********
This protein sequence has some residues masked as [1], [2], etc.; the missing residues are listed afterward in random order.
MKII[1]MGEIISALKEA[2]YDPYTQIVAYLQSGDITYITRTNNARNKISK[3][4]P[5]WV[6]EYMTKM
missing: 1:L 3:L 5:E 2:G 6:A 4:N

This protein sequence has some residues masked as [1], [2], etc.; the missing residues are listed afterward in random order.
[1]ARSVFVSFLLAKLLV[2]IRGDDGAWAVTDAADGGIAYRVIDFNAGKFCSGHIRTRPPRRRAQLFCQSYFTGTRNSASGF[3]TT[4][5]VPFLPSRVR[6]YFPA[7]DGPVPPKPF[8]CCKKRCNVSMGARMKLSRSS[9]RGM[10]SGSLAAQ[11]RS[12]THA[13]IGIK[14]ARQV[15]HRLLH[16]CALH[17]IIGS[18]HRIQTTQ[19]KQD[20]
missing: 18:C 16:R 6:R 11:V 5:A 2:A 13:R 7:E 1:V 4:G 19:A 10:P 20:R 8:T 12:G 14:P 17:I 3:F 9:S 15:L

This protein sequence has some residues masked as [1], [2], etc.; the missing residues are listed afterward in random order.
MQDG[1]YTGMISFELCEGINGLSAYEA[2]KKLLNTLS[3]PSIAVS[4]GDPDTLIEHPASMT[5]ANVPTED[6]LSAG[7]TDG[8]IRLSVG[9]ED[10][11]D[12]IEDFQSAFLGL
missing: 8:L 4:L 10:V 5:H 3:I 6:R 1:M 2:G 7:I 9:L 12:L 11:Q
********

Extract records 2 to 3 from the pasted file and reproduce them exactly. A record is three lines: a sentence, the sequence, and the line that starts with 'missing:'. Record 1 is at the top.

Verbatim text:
This protein sequence has some residues masked as [1], [2], etc.; the missing residues are listed afterward in random order.
[1]ARSVFVSFLLAKLLV[2]IRGDDGAWAVTDAADGGIAYRVIDFNAGKFCSGHIRTRPPRRRAQLFCQSYFTGTRNSASGF[3]TT[4][5]VPFLPSRVR[6]YFPA[7]DGPVPPKPF[8]CCKKRCNVSMGARMKLSRSS[9]RGM[10]SGSLAAQ[11]RS[12]THA[13]IGIK[14]ARQV[15]HRLLH[16]CALH[17]IIGS[18]HRIQTTQ[19]KQD[20]
missing: 18:C 16:R 6:R 11:V 5:A 2:A 13:R 7:E 1:V 4:G 19:A 10:P 20:R 8:T 12:G 14:P 17:I 3:F 9:S 15:L

This protein sequence has some residues masked as [1], [2], etc.; the missing residues are listed afterward in random order.
MQDG[1]YTGMISFELCEGINGLSAYEA[2]KKLLNTLS[3]PSIAVS[4]GDPDTLIEHPASMT[5]ANVPTED[6]LSAG[7]TDG[8]IRLSVG[9]ED[10][11]D[12]IEDFQSAFLGL
missing: 8:L 4:L 10:V 5:H 3:I 6:R 1:M 2:G 7:I 9:L 12:L 11:Q